U.N. Secretary-General Ban Ki-moon said the World Food Program was providing high-energy biscuits and ready-to-eat meals to around 8,000 people "several times a day."

"Obviously, that is only a drop in the bucket in the face of the massive need, but the agency will be scaling up to feed approximately 1 million people within 15 days and 2 million people within a month," he said.

U.S. Secretary of State Hillary Rodham Clinton said she would go to Haiti on Saturday to to inspect the damage and meet with President Rene Preval and other officials. Clinton, who will travel with USAID Administrator Dr. Rajiv Shah, said she wants to convey "our long-term, unwavering support, solidarity and sympathies."

"There are going to be many difficult days ahead," said President Barack Obama, speaking for the fourth time on the disaster in three days.

The effort to get aid to the victims has been stymied by blocked roads, congestion at the airport, limited equipment and other obstacles. U.N. peacekeepers patrolling the capital said popular anger was rising, warning aid convoys to add security to guard against looting.

"People who have not been eating or drinking for almost 50 hours and are already in a very poor situation - if they see a truck with something, or if they see a supermarket which has collapsed, they just rush to get something to eat," U.N. humanitarian spokeswoman Elisabeth Byrs said in Geneva.

Tom Osbeck, an Indiana missionary whose Protestant-run Jesus in Haiti Ministry operates a school north of Port-au-Prince, said nerves were becoming increasingly frayed.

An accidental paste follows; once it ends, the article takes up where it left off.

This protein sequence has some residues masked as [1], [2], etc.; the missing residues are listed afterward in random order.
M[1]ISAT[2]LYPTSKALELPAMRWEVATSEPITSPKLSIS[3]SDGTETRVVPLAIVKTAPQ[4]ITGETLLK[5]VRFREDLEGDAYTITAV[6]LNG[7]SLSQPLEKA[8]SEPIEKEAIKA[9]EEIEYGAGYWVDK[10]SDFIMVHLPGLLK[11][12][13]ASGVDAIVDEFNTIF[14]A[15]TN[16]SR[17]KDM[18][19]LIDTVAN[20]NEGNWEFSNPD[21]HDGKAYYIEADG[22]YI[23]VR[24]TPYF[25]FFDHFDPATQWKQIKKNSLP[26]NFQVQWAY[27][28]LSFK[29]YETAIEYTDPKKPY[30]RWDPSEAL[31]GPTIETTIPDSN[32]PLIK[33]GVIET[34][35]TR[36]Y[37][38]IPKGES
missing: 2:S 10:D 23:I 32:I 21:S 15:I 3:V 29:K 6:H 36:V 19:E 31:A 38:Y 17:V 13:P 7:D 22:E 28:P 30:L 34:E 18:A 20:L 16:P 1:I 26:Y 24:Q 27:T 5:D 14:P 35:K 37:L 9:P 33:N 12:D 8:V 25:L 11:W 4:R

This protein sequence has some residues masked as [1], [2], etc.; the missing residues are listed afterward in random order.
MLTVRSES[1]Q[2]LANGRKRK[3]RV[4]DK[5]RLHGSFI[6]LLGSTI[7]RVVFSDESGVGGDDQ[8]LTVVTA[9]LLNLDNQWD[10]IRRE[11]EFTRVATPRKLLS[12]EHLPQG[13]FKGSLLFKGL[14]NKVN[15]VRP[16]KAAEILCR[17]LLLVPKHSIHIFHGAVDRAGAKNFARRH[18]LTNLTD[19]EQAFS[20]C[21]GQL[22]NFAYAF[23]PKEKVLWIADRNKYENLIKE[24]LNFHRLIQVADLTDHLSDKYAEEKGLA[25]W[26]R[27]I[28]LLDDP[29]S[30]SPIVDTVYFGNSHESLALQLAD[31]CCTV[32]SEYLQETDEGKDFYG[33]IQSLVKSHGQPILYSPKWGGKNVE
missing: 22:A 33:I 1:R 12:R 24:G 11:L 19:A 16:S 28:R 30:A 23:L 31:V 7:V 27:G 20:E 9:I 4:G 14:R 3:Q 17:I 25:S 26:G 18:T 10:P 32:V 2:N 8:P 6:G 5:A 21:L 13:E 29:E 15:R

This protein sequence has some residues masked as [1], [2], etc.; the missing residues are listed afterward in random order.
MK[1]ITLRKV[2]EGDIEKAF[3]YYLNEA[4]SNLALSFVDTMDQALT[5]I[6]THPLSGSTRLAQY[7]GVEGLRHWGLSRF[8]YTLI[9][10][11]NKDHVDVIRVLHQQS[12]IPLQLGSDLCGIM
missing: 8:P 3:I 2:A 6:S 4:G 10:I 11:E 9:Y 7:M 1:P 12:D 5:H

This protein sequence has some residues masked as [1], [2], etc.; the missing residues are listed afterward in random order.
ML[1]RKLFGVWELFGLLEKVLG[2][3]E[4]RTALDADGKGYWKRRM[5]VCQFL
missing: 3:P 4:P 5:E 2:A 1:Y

"Even distributing food or water is very dangerous. People are desperate and will fight to death for a cup of water," Osbeck said.

Tempers flared at one of the capital's functioning gas stations as drivers tried to jockey their dusty cars into line. An armed guard brandishing a shotgun intervened to keep motorists from coming to blows.

Grocery stores were looted clean soon after the quake, according to Emilia Casella of the U.N. World Food Program. She said the WFP would start handing out 6,000 tons of food aid recovered from a damaged warehouse in the city's Cite Soleil slum and was preparing shipments of enough ready-to-eat meals to feed 2 million Haitians for a month.

Asked about the concern of frustration spilling into violence, U.N. Secretary-General Ban Ki-moon said his peacekeepers, working with Haitian police, "are now taking charge of law and order in the city."

"I suspect there will be some frustrations felt by the general population," he added. "We are very much concerned about that kind of possibility and are taking all possible precautionary measures. Until now, I think we have so far not seen major problems."

The U.S. military has several hundred personnel on the ground, including more than 100 troops from the U.S. 82nd Airborne Division. Hundreds of sailors, meanwhile, pulled into Port-au-Prince harbor on the aircraft carrier USS Carl Vinson.

Within hours, an 82nd Airborne rapid response unit was handing out food, water and medical supplies from two cargo pallets outside the airport, a helicopter lifted off with water to distribute, and a reconnaissance chopper went searching for drop zones around the capital to move out more aid. Soldiers said they expected more supplies later in the day.

At the airport, foreigners waved their passports to guards as they scrambled to escape the chaos by boarding the departing flights.

"We've had people crying, people passing out," said Muriel Sinai, 38, a nurse from Orlando, Fla.